K3 Visa Process: Just a Mirage?

K3 Visa ProcessThe K3 visa process was designed to help shorten the physical separation between a foreign citizen and his or her U.S. citizen spouse. It’s the perfect solution for many couples that want to move to the United States together without an extended separation associated with the immigration process. In practice, the K3 visa process is rarely used. While it remains a component of immigration law, most couples have a tough time obtaining one.

What is a K3 Visa?

The K3 visa is a temporary (nonimmigrant) visa for the foreign-citizen spouse of a U.S. citizen. A U.S. citizen may request the use of the K3 visa process to shorten the physical separation with his or her foreign-citizen spouse.

Spouse of US Citizen with k-3 visa

After obtaining the K3 visa, the foreign spouse may enter the United States to await approval of the immigrant visa petition (Form I-130). Most K3 visa recipients choose to adjust status to a permanent resident once inside the U.S. Eligible children of K3 visa applicants receive K4 visas. Both K3 and the K4 visa recipients may stay in the United States while immigrant visa petitions are pending approval by U.S. Citizenship and Immigration Services (USCIS).

In fact, the K3 visa for spouses is similar to the K1 visa for fiancés. That’s why the two use the same application.

Typical Scenario Solved by K3 Visa Process

Here’s a typical dilemma that may be solved through the K3 visa process. John is a U.S. citizen working in China. During his employment, he meets a Chinese citizen named Mei and the couple eventually marries in China. John’s employer asks him to repatriate to a U.S. location. The couple will be moving to the United States, so Mei needs to obtain an immigrant visa (green card). John needs to be back in the U.S. within six months, but the immigration process could take a year or more. John and Mei are concerned about the separation and the added expenses of visits. Complicating issues further, the couple has a child that could be separated from his father during the transition.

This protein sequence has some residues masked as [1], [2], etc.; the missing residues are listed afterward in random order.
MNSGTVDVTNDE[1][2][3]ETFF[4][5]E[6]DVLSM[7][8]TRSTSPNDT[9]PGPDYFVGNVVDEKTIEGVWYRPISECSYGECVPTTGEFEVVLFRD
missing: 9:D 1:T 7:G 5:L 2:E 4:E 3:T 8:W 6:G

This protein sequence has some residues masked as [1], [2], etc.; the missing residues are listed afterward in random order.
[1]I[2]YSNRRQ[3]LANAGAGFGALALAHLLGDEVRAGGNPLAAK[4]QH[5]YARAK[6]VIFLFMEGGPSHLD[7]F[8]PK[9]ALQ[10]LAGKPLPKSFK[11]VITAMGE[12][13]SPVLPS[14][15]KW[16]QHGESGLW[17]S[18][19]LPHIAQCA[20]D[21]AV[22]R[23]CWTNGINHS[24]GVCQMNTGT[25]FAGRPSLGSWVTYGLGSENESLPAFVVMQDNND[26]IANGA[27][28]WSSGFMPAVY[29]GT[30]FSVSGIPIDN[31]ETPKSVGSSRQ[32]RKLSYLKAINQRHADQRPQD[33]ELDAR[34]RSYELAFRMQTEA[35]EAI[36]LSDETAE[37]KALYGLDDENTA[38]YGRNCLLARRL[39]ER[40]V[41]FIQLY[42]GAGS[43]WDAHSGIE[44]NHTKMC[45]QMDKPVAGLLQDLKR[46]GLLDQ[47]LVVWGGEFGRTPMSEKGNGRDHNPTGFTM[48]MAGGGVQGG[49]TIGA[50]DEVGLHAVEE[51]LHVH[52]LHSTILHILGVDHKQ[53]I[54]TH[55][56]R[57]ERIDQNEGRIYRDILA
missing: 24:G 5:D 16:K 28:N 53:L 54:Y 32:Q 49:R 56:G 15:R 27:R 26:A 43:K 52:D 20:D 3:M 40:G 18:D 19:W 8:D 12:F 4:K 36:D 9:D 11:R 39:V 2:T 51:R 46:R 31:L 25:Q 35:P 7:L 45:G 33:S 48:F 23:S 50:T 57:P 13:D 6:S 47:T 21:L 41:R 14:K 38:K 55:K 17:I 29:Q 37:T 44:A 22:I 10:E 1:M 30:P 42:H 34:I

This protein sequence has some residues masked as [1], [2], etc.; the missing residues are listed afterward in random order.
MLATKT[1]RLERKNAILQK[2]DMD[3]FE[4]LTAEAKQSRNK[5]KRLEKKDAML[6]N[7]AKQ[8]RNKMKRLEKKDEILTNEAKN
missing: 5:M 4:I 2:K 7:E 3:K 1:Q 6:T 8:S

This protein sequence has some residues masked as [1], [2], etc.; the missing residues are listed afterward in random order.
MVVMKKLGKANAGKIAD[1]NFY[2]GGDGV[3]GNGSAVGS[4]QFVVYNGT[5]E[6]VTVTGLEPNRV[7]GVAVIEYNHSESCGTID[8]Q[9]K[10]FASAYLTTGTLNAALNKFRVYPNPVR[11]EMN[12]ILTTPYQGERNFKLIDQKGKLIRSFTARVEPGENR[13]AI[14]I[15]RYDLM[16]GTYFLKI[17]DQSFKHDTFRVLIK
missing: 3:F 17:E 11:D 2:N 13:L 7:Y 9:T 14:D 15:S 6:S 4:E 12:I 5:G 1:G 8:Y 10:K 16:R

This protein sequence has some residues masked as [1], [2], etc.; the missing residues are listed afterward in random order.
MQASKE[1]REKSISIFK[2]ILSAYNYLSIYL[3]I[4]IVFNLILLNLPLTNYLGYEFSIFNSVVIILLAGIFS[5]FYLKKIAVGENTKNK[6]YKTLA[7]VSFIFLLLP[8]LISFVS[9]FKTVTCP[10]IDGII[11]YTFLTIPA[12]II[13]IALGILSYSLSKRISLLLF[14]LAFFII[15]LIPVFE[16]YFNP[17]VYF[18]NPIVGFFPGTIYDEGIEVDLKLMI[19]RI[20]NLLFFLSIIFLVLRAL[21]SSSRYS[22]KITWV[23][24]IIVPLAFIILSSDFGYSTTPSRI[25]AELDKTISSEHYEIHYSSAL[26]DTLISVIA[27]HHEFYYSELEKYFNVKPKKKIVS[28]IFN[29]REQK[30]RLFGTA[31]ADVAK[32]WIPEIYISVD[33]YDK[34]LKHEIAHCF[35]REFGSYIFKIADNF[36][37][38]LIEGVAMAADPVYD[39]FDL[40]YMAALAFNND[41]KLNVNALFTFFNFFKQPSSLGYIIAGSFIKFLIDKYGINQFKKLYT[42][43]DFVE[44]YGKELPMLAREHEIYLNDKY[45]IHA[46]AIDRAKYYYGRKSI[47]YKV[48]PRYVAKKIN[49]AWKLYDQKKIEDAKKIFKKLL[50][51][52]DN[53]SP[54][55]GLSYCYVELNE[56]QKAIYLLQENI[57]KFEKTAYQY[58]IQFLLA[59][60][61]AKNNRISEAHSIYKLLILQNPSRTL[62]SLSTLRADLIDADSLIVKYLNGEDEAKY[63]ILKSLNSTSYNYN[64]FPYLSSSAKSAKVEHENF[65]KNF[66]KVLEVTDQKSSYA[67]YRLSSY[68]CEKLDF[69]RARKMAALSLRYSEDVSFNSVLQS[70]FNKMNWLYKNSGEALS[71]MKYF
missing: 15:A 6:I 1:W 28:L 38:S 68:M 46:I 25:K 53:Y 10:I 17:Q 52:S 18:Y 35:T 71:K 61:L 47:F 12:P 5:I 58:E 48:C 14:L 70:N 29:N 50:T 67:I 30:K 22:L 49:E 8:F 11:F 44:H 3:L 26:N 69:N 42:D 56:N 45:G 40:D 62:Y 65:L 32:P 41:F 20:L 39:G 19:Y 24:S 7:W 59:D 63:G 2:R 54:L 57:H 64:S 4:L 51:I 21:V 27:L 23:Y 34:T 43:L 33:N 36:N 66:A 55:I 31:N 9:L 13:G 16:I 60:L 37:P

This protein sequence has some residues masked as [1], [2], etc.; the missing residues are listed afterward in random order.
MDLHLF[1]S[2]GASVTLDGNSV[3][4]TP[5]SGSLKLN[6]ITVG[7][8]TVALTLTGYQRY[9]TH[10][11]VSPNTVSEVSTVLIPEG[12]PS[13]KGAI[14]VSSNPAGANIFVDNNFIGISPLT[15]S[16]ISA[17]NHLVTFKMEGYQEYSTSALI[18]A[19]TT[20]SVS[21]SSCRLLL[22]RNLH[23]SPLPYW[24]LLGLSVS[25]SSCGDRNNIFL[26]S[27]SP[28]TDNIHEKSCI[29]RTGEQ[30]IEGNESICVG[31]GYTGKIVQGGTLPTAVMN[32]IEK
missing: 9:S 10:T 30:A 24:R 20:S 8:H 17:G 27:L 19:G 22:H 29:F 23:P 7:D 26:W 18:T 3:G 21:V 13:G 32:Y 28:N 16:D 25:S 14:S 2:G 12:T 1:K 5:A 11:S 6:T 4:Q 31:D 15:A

Green Card Marriage for K-3 VisaBy obtaining a K3 visa (and K4 visa for the accompanying child), the family stays together. Mei and child travel to the United States with John.

Once in the U.S. Mei and child can adjust status to permanent residence instead of applying via the embassy or consulate. While the entire process might take slightly longer, the entire family stays together during the wait.

How to Apply for a K3 Visa

Eligibility for the K3 visa process is fairly straightforward. The intending immigrant must :

  • Be married to a United States citizen and
  • Have a pending Form I-130, Petition for Alien Relative

To apply for a K3 visa, the U.S. citizen initially files Form I-130, Petition for Alien Relative. The I-130 petition is the request to start of the family-based immigration process.

Approximately two to three weeks after filing the I-130 petition, USCIS will mail the petitioner an I-797 Notice of Action that confirms receipt of the petition. Once the U.S. citizen receives this receipt letter (I-797), he or she may file Form I-129F, Petition for Alien Fiancé(e), to request the K3 visa.

If there are children that will accompany the foreign spouse to the United States, the U.S. citizen is not required to file separate I-129F petitions for each child. Instead, list the child(ren) on the same Form I-129F.

Steps for the K3 Visa Process

STEP
1
Apply for the K3 Visa

As explained above, the U.S. citizen must first file Form I-130 and receive the receipt letter before he or she can file Form I-129F, Petition for Alien Fiancé(e), on behalf of the foreign spouse. After USCIS approves the petition, they will send it to the National Visa Center (NVC) for additional processing.

STEP
2
National Visa Center Processing

If the NVC receives the approved I-129F petition before it receives the approved I-130 petition, the NVC will process the I-129F petition. However, if the I-130 petition is approved first, NVC will administratively close the K3 case. This is because the case is moot. There is no need for the K3 visa once the immigrant visa is available. In these cases, the foreign spouse will be redirected to complete the immigrant visa process through consular processing.